We have been abroad for this past academic year and will be again this year and one of the things that has been a revelation is textbooks. Of course the system is entirely different than in the U.S. as textbooks are a cost borne by families and as such there is pressure to keep them priced affordably. As a consequence there are no full color throw in the kitchen sink heavy monstrosities. The textbook that my seventh grader used for history last year is much closer to a text that would be found in an American University. In fact not even for an introductory 101 type course, it was more akin to what you might see in a higher level course. It’s a focused text that detailed the history of the region with useful black and white maps and simple black and white photos of artifacts from museums. Homework questions required students to show they had read the chapters and could explain why events at the beginning of the chapter led to later events at the end. Leaving aside that the journal assignment seems useless for the study of history, the prose seems to be at third grade level. “Describe your feelings as you read a selection or look at a photograph. Are you angry, frustrated, or sad?” Perhaps just bored and underchallenged by the material. It seems sometimes that the textbook industry in the U.S. is seriously off the rails.
- See more at: http://oilf.blogspot.com/2015/07/social-emotional-studies.html#sthash.MLhuzq2L.dpuf
Katharine Beals, PhD, is the author of "Raising a Left-Brain Child in a Right-Brain World: Strategies for Helping Bright, Quirky, Socially Awkward Children to Thrive at Home and at School" (Shambhala/Trumpeter)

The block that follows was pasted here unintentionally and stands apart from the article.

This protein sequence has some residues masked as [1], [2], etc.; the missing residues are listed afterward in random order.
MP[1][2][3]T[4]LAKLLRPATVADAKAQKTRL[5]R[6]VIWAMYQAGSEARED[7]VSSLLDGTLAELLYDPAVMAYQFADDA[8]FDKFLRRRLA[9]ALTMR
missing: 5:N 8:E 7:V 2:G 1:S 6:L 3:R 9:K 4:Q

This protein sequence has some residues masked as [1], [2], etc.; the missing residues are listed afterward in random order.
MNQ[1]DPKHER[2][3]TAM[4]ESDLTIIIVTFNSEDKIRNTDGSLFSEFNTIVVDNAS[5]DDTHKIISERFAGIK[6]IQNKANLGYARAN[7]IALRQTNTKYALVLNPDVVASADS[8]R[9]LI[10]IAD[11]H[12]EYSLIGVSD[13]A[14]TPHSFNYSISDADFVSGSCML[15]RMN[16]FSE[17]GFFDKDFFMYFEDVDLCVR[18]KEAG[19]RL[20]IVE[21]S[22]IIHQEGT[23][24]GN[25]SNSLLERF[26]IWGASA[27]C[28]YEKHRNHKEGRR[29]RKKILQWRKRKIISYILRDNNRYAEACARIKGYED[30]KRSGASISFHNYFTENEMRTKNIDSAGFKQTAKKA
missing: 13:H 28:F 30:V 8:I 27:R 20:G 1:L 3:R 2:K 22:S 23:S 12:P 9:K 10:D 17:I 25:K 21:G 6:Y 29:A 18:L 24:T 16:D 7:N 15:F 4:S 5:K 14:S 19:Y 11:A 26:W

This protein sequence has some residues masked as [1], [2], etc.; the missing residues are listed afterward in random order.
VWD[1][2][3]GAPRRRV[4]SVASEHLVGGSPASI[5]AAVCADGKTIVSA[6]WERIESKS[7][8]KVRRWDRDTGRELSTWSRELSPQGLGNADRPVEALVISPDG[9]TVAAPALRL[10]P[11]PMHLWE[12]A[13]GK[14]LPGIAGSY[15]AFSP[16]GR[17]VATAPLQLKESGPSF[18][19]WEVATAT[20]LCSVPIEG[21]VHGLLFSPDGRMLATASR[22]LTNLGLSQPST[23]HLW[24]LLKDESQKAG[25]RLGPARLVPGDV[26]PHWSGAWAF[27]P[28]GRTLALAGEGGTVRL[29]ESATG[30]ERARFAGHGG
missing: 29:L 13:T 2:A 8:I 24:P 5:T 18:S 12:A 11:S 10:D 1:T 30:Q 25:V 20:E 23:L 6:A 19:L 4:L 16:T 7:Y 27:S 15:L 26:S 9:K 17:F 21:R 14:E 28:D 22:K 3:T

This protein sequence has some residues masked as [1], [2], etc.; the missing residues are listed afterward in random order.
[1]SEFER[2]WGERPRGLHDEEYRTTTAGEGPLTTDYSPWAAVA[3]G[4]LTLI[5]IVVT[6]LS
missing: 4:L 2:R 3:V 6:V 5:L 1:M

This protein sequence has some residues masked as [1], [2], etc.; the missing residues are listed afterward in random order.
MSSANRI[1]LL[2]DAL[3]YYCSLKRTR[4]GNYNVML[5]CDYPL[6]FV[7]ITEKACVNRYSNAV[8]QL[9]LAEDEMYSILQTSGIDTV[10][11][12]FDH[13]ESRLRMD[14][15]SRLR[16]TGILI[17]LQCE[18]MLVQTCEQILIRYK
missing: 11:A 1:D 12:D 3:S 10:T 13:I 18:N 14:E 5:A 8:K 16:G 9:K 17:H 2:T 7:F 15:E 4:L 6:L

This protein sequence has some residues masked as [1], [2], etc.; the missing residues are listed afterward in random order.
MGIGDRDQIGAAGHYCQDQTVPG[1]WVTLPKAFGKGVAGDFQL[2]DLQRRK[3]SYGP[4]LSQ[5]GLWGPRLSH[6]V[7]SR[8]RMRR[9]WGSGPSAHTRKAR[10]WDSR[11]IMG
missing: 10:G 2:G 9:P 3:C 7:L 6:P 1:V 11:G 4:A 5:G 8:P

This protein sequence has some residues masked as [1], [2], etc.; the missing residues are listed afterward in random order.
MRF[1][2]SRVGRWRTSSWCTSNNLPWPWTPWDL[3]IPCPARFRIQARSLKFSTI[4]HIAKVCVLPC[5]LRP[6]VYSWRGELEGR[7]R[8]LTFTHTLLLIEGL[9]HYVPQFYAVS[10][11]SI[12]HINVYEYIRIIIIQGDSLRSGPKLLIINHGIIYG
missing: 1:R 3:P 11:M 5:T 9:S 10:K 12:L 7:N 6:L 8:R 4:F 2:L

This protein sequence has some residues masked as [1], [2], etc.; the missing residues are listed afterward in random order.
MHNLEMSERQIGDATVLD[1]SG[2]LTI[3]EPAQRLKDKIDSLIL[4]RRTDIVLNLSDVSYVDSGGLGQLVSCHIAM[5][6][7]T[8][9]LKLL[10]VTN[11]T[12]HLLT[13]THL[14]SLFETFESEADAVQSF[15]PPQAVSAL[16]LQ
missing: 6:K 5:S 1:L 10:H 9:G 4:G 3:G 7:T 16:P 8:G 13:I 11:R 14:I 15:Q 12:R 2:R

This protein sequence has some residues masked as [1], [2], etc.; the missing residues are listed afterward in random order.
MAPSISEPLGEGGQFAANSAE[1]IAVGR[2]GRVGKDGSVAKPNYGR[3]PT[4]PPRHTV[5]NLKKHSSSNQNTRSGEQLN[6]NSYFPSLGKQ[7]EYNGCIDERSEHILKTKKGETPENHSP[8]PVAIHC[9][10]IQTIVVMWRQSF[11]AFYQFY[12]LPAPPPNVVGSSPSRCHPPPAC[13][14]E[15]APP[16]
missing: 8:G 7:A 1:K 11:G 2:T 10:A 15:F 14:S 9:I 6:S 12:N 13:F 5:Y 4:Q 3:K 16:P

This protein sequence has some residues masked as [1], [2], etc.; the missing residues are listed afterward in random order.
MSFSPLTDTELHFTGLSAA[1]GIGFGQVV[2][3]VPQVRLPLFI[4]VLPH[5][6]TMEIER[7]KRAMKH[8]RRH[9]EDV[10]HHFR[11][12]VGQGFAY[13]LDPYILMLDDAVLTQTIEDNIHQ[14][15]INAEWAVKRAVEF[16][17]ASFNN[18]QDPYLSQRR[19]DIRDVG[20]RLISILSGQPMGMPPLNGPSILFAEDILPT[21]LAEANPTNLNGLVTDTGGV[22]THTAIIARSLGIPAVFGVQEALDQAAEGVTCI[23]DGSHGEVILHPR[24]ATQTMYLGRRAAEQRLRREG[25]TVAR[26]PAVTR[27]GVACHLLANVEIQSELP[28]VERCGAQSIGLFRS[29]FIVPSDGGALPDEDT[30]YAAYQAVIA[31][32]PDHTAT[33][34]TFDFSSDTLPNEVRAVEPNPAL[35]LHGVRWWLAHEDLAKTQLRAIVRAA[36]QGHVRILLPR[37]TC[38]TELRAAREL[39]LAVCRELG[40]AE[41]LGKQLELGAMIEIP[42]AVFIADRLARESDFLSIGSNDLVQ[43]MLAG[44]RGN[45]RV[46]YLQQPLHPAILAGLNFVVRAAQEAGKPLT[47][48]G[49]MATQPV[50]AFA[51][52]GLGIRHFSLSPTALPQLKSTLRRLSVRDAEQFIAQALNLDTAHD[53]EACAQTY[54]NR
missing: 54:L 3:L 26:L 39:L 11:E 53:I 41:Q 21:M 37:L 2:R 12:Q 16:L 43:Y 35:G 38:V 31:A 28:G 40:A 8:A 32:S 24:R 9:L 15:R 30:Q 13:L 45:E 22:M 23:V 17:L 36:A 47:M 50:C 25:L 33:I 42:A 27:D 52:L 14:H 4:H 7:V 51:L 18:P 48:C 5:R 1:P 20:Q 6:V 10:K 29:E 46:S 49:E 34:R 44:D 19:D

Katharine is an educator and the mother of three left-brain children. She has taught math, computer science, social studies, expository writing, linguistics, and English as a second language to students of all ages, both in the U.S. and overseas. She is also the architect of the GrammarTrainer, a linguistic software program for language impaired children.
She is currently a lecturer at the University of Pennsylvania Graduate School of Education and an adjunct professor at the Drexel University School of Education.
This site uses left-brain and right-brainnot as physiological terms for the actual left and right hemispheres of the brain, but as they are employed in the everyday vernacular. They appear here in the same spirit in which people use type A and type B (themselves the relics of a debunked theory about blood type and character type): an informal shorthand for certain bundles of personality traits.